It's been popular belief on my server, that when one speaks in their own native tongue, it sounds normal human speech, however when you speak in common or orcish (and you aren't a Human/Orc), weird accents and traits. However, the big problem I personally have with Orcish, and many others have, is that it is NOT the Throm'ka, Zug Zug, etc. that you'd expect. That is actually a seperate form of Orcish, because never have any other races ever said those words, only the Orcs. However, if that's the Orcish Language... what gives? Why aren't undead, etc. speaking it? --Valkors 15:14, 11 April 2006 (EDT)
- "nonexistant in modern languages"? that word order is common to all germanic languages (English, German, etc...). It's the other way in romanic languages, but don't believe that it is unique to germanic languages. Anyhow it's no english speciality. --Hurax 12:23, 19 April 2008 (UTC)
- You're correct, it's not unique to germanic languages. Japanese exhibits the same word order. With this in mind, and seeing as how it is exhibited in germanic languages too, should the article be changed to make it sound less like it is a unique aspect of the language? Space pinapple (talk) 22:28, 5 February 2009 (UTC)
Should someone add that as a scourage you could talk to any scourage from both factions. I can type "Guards! Help me!". I need to go back to Razor Hill and write it down. Zmario (talk) 16:08, 11 November 2008 (UTC)
Question about policies on "official" translations. Grommash has been officially translated as Giant's Heart. Grombolar has been officially translated as Bowels of the Giant. From this we can decisively infer that Grom means giant, Mash means heart, and Bolar means bowels. Can this information go into the Primer (where I instinctively placed it) or should it go under Word List (Speculation) instead? Common sense seems to be at odds with the technical law, here. --P.W (talk) 10:31, September 16, 2009 (UTC)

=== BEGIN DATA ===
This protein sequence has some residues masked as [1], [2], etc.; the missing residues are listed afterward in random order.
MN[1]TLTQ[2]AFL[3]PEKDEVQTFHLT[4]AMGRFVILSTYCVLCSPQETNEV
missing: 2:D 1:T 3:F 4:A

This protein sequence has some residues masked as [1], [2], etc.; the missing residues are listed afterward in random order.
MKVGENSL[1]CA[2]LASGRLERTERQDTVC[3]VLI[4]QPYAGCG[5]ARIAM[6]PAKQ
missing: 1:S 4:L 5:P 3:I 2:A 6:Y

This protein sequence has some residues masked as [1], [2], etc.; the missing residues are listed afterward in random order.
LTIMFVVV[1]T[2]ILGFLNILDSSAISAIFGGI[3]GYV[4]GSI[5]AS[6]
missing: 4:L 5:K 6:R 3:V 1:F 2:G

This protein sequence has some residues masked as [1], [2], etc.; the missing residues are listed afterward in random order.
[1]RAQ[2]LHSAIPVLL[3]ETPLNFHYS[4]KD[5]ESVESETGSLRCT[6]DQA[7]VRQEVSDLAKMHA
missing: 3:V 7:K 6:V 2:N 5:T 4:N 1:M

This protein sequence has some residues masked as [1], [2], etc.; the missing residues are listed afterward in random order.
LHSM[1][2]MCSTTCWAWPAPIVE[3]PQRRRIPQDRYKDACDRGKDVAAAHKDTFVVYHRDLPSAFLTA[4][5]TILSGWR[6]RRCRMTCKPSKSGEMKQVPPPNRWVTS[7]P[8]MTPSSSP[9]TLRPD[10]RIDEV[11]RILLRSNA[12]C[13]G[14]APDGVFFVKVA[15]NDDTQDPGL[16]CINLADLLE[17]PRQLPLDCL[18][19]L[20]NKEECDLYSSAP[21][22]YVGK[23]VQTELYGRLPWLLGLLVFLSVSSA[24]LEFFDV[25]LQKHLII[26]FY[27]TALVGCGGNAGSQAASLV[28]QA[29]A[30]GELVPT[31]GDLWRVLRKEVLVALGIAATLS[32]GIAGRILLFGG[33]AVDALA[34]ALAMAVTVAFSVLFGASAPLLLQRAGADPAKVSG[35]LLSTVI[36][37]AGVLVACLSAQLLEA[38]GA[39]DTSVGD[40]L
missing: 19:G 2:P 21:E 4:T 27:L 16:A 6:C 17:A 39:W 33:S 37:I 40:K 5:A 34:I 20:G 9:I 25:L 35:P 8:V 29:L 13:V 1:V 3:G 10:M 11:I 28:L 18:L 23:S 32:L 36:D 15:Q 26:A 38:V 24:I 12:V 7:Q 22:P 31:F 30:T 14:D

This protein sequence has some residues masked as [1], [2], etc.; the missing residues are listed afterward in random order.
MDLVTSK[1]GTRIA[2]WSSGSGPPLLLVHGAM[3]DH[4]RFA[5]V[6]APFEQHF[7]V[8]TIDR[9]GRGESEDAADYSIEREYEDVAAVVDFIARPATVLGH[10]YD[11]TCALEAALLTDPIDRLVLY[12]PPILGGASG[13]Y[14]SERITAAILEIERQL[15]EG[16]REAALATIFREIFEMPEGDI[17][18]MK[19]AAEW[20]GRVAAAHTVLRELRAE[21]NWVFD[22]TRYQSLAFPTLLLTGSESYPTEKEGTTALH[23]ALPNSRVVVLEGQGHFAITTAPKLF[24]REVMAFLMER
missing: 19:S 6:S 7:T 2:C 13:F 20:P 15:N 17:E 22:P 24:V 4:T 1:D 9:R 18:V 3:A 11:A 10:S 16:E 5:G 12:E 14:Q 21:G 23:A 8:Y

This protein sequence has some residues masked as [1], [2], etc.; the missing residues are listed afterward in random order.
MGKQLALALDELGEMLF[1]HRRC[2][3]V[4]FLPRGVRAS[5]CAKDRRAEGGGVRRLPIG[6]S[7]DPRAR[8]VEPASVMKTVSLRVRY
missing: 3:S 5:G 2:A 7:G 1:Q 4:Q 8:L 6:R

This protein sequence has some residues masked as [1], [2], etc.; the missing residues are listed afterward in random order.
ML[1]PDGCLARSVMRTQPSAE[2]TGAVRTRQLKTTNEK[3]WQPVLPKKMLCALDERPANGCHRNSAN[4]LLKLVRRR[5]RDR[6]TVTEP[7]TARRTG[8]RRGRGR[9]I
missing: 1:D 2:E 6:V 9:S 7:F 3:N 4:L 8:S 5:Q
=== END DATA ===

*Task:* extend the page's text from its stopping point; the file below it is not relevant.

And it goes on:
- Please add the sources to the transaltions you added, if they are based on deduction then they should be in the speculation list, and even if they are in the speculation list you should explain your deduction and add the sources. If not, they will be removed. Benitoperezgaldos (talk) 16:42, September 16, 2009 (UTC)
Thrall should count as an orcish wordEdit
I tried to add "Thrall" as an orcish word but it was quicky removed, my problem here is that "Thrall" is a legitamate word in the orcish language. My proof is that in the book Warcraft: Lord of the Clans, when Aedelas Blackmoore names the future warchief Thrall, he tells the young orc that is name means slave, and that he did that as a way of having authoroty over the orc, therefor "Thrall" is a legitimate orcish word. —The preceding unsigned comment was added by Emilldor (talk · contr).
- Huuum... sorry, where is your point here?
- Aedelas named the orc "Thrall", this is the common word for slave, not an orcish word for slave.
- Loremaster A'noob, Arch Druid of the Noobhoof Clan (talk/contribz) 20:24, October 5, 2009 (UTC)